Monday, September 08, 2008

pool (no water) Review

Review more or less as it will appear In Drum tomorrow. I think there were moments in the play when it got so dark, when the nastiest and pettiest of emotions were portrayed, that I thought something like, "Phwoar!"

A shallower bunch you've never met... unless you've hung out in an arty scene for a bit, in which case you've probably met them all. And yet, for all their shallowness there was some good in them all. Kind of. Imperfect humans, you are.

If you're in Sydney, definitely check this one out. It was a pretty good Sunday matinee audience yesterday, which probably says more than my little 300 (ish) word review. 300 words to review a play? What is that? Why not go all the way and ask for reviews in haiku form?

pool (no water)

If you like your comedy dark, scathing and brutally funny, you’ll probably like Square The Circle’s production of pool (no water).

The story follows an artistic group (The Group) and the bonds that keep them together. One’s career has taken off where the others’ flounder, and spiteful jealousy and bitterness is revealed. When the highly successful former member of The Group comes a cropper, the others make the opportunistic decision to photograph her unconscious and broken body though her prolonged healing process. They are artists, and as such feel justified in adjusting broken and bruised limbs to better capture the most flattering light, if that is what is required for a more artistic shot. The friend eventually awakens and realises what they have been doing, and is, to the surprise and disappointment of them all, grateful. She sees the power of the images and the potential for a great exhibition, once again taking centre stage. The Group feels that their creation is being taken away, and their facades unravel. In a haze of drugs, action is taken.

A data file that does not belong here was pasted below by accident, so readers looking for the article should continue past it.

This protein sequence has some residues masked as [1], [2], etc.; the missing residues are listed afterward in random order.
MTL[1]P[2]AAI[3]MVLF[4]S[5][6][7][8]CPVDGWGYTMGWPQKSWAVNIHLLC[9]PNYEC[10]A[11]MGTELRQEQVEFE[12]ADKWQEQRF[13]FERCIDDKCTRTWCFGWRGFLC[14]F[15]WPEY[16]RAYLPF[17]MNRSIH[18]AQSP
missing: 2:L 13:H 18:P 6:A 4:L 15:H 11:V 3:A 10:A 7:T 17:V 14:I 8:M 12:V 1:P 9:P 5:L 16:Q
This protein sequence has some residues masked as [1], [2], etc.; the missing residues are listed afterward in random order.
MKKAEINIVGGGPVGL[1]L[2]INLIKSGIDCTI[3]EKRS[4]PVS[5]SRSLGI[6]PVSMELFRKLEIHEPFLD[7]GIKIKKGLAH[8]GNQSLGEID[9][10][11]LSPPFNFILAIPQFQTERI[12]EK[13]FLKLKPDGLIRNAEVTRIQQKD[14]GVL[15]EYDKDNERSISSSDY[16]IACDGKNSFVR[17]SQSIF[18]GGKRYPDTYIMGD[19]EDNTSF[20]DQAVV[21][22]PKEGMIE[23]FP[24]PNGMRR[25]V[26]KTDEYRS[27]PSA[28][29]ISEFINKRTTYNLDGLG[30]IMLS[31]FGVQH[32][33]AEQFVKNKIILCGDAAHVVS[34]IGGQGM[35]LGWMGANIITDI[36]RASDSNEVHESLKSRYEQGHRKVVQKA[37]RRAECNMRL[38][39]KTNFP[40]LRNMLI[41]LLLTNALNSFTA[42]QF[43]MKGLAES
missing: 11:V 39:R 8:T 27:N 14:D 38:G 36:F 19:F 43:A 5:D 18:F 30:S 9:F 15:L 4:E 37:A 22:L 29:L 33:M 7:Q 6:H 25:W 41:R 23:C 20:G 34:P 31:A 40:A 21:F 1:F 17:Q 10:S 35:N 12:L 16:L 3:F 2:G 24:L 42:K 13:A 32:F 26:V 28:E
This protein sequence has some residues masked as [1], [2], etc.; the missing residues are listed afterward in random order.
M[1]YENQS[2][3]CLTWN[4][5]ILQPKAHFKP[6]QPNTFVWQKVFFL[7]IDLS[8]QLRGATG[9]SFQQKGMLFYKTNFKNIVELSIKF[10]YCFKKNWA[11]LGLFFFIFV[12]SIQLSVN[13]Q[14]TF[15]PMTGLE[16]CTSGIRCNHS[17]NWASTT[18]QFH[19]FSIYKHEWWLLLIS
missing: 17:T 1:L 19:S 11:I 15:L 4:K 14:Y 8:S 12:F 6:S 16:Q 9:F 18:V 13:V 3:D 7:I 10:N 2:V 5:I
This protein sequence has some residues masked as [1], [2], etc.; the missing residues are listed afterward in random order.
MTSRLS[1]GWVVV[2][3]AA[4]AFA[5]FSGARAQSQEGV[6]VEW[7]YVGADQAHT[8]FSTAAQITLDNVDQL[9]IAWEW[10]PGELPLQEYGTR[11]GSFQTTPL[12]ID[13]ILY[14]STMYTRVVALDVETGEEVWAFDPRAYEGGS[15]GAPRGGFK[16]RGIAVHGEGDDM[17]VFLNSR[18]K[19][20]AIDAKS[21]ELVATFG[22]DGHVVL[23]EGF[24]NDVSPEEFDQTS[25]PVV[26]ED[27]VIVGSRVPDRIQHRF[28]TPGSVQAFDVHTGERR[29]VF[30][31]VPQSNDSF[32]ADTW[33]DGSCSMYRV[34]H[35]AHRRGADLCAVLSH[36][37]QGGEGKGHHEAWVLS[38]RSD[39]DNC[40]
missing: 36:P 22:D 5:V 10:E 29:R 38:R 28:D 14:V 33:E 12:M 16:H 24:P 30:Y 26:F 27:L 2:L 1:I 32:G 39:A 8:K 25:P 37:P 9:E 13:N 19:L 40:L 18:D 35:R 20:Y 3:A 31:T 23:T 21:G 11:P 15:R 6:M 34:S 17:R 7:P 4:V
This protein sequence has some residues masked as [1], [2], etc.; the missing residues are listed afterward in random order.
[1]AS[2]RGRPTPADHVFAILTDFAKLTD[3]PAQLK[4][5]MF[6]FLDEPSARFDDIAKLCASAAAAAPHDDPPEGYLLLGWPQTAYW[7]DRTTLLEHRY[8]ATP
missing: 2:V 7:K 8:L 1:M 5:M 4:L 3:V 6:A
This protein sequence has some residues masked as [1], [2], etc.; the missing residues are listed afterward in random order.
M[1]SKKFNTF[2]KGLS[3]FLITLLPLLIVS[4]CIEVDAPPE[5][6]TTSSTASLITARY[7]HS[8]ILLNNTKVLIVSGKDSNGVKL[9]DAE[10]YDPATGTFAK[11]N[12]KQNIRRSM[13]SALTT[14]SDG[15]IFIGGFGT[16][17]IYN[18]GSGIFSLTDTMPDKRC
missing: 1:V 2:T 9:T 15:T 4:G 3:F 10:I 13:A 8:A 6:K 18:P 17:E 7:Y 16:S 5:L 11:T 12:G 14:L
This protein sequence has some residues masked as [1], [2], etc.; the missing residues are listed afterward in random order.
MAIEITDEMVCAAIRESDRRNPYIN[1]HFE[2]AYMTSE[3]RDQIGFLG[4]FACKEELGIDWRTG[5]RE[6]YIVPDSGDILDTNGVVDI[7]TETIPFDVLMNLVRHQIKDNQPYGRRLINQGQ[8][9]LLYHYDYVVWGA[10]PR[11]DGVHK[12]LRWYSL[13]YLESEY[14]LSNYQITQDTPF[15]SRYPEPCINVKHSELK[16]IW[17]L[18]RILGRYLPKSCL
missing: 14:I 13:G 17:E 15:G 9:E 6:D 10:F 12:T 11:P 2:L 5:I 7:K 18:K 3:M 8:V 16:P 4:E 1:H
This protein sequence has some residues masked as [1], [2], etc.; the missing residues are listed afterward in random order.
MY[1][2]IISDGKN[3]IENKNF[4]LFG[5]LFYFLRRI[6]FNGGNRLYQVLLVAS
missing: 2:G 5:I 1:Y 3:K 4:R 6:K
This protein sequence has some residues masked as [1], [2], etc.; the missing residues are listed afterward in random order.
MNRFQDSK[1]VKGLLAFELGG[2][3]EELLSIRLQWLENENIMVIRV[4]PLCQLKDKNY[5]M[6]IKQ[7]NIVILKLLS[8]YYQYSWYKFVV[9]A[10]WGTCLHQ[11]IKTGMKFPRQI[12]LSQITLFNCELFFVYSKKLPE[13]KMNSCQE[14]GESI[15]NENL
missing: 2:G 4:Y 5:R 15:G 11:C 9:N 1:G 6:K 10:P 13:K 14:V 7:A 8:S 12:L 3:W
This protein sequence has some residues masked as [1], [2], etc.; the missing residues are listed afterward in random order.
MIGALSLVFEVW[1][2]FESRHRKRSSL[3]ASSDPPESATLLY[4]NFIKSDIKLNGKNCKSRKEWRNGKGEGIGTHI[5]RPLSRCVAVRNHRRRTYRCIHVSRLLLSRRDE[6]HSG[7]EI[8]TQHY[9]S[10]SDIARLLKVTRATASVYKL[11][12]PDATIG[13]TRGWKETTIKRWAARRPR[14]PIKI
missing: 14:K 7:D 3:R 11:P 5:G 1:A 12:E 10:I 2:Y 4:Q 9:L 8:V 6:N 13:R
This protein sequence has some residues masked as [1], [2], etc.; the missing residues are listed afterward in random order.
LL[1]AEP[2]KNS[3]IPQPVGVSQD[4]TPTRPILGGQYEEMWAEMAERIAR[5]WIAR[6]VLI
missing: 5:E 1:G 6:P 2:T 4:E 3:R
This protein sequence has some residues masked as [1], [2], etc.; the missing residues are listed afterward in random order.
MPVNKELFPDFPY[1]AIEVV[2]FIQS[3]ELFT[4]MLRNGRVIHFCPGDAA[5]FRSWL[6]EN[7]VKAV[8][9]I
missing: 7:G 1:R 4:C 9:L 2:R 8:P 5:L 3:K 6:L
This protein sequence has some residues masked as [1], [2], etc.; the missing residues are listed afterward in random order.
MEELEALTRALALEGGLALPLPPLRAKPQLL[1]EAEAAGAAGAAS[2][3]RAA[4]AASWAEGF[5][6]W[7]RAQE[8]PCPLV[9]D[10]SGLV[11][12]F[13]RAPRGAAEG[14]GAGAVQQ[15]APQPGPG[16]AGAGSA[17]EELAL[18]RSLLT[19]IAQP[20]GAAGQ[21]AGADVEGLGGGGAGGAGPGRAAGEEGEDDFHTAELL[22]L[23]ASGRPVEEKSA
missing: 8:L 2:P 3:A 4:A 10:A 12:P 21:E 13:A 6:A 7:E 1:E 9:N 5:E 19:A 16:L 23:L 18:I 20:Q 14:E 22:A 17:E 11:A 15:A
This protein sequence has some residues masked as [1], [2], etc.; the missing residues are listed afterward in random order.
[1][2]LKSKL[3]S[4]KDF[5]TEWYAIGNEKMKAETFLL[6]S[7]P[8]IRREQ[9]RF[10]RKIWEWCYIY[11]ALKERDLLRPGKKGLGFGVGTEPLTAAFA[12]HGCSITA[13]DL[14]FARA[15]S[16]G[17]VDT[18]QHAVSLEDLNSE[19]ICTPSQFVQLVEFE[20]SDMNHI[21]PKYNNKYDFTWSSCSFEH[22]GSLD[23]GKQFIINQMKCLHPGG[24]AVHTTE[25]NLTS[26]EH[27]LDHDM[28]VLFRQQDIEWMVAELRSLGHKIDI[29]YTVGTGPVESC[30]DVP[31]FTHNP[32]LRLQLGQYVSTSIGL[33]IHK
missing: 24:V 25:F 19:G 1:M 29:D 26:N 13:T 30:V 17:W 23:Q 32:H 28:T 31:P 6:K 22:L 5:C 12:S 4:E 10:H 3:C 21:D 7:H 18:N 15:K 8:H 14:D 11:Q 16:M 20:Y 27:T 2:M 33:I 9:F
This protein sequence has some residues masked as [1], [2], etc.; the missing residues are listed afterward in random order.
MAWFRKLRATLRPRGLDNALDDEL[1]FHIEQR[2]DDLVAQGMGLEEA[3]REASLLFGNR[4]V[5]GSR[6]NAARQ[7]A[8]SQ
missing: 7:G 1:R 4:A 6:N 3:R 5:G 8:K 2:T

British playwright Mark Ravenhill appears to have a very cynical view of those in contemporary art scene. Here they are portrayed as a venomous, opportunistic bunch who inwardly drool at the prospect of success even though they claim it is irrelevant to their work. And scratch the surface of their bravado and what do you find? The same - often pathetic - insecurities that plague us all. So by and large, I reckon Mr Ravenhill nails it.

Not sure the ‘cunt’ diatribe nailed it so well here. Seemed too PC and would have felt stronger and more confronting if delivered by one of the male characters.

Still, this is a compact play with loads to say about the nature of ambition and friendship. All aspects of staging are pared back – minimal lighting, fluro and sterile like hospital lighting, effective but minimal sound design – so that this production is really about four solid performers (Angela Bauer, Guy Edmonds, Lisa Griffiths, and Sam Haft) delivering a gritty and sometimes disturbingly funny script.

Until 20 September at Darlinghurst Theatre
Photo by Alex Craig


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